Zis-N-Zat From Pastor Asher

God is my conscience, Jesus lives in my heart… this blog is about what I see, what I think, what I do and how I serve God

Approximate Notes For Sunday’s Notes; February 12, 2017; 1 Kings 19:1-13

Scripture for this Sunday is 1 Kings 19: 1-13

You can read these Scripture here: {NIV and ESV}

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“What am I doing here?”

“How did it come to this?”

I am certain that I am not the only one who has asked these questions of myself at one time or another. It is impossible to live life on earth and to be human without finding ourselves in that place.

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In today’s reading we find Elijah after a show-down with the prophets of Baal. It was a show-down that Elijah was led to by God (1 Kings 18:15) and I think that God did it in order to demonstrate to the children of Israel that Elijah was the real thing.

{Illustration: Show-down is described in 1 Kings 18}

It is in this place of desolation and in this time of despair that God gave to Elijah something like a Super Bowl half-time show. It was scary and noisy. Elijah did not feel God’s presence in the earthquake, or in the wind, or in the fire. Elijah felt the presence of God in the stillness and silence that followed.

Today we live in a society filled with noise. Noise gets our attention; noise stimulates our curiosity. God used the noise of the earthquake, wind and fire to prepare Elijah to pay attention. The sentence, “Ok, Poindexter, sit down, shut up and listen” comes to mind.

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Last week we looked at Jesus’ sermon about renewal and regeneration. “… if the salt loses its saltiness, how can it be made salty again?” (Matthew 5:13) Jesus asked.

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Today’s reading is about Elijah losing his “saltiness.” He was scared, unable to see beyond his current circumstances, and he felt powerless. He even asked God to take his life (1 Kings 19: 4 – “I have had enough, take my life.”) Listen to Elijah’s conversation with God.

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NIV2010 1 Kings 19:14 “I have been very zealous for the Lord God Almighty. The Israelites have rejected your covenant, torn down your altars, and put your prophets to death with the sword. I am the only one left, and now they are trying to kill me too.”

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In Celtic spirituality there is a concept called “Thin Places.” A thin place is a place where the boundary between heaven and earth, between sacred and profane, is so transparent that God feels especially real to us. A thin place is a spot on a space-time continuum where we can look straight into the face of God, where we can touch the hand that holds the world. It’s a place where and when we – imperfect human beings – can sense and experience the presence of the divine intensely and vividly. It is a place where we are encouraged and filled with the Holy Spirit.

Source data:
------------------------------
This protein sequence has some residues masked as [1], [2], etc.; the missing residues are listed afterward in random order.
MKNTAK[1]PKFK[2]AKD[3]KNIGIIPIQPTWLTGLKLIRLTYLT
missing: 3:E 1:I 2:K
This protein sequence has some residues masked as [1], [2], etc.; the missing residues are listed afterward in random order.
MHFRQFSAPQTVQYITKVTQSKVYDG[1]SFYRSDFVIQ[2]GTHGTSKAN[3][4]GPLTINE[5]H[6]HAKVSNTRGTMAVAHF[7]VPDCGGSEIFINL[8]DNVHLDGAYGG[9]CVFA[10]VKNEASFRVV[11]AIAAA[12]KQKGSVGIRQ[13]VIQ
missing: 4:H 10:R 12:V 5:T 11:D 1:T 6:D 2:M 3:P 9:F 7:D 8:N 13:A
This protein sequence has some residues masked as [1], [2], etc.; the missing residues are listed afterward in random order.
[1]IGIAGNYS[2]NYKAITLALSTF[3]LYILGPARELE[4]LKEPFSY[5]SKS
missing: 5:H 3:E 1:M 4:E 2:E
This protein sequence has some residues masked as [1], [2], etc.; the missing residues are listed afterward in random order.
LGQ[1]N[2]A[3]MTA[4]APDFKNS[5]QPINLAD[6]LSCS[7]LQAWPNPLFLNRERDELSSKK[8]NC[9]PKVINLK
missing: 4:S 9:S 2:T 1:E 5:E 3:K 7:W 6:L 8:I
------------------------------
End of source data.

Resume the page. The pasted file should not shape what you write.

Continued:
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We see Elijah in his “thin place.” I think that God sent him on an errand (1 Kings 19:14-18) just to get Elijah to recognize that life still goes on and to demonstrate to Elijah that he is still capable of doing things for God. God also gave Elijah hope. In verse 18 we hear, “I [God] reserve seven thousand in Israel—all whose knees have not bowed down to Baal and whose mouths have not kissed him.” In essence God said, “Elijah, you are not the only one left.”

We all get frustrated or angry at some point in our lives. All of us know the feeling of being defeated or embarrassed by something that we said or did. We don’t live in a perfect world; we live in a fallen world and sometimes things do not go the way we hope them to because we live in a world where the forces of evil are active.

What we can learn from Elijah is that the most obvious answers and the easy answers are not always the right ones.

From his “thin place” experience Elijah’s world view was challenged, and he reached a new understanding. In order to get to that new understanding, he had to lose his bearings, and he was forced to find new ones. He was jolted out of his comfort zone, out of old ways of seeing the world, and challenged to seek a deeper understanding of the world.

It takes maturity, patience, courage, and discernment to keep going in times like this.

Today we have with us Scout Troop 603. Scouting prepares and builds young men for their future lives. Everything worthwhile takes time, effort, perseverance and strength of character to accomplish.

Lord Robert Baden-Powell, the founder of scouting said once, “The secret of sound education is to get each pupil to learn for himself, instead of instructing him by driving knowledge into him on a stereotyped system.”

We all asked ourselves the question “How in the world did I get here?” Scouting prepares young men and women to face such times with courage and dignity, and teaches them to persevere, listen and learn from those experiences.

Throughout our lives we are in the process of becoming something tomorrow that we were not yesterday and are not today. God did not create us to grovel in the grime of our sins the way Elijah did in that cave. God created us to be the best version of the image of God that we can be.

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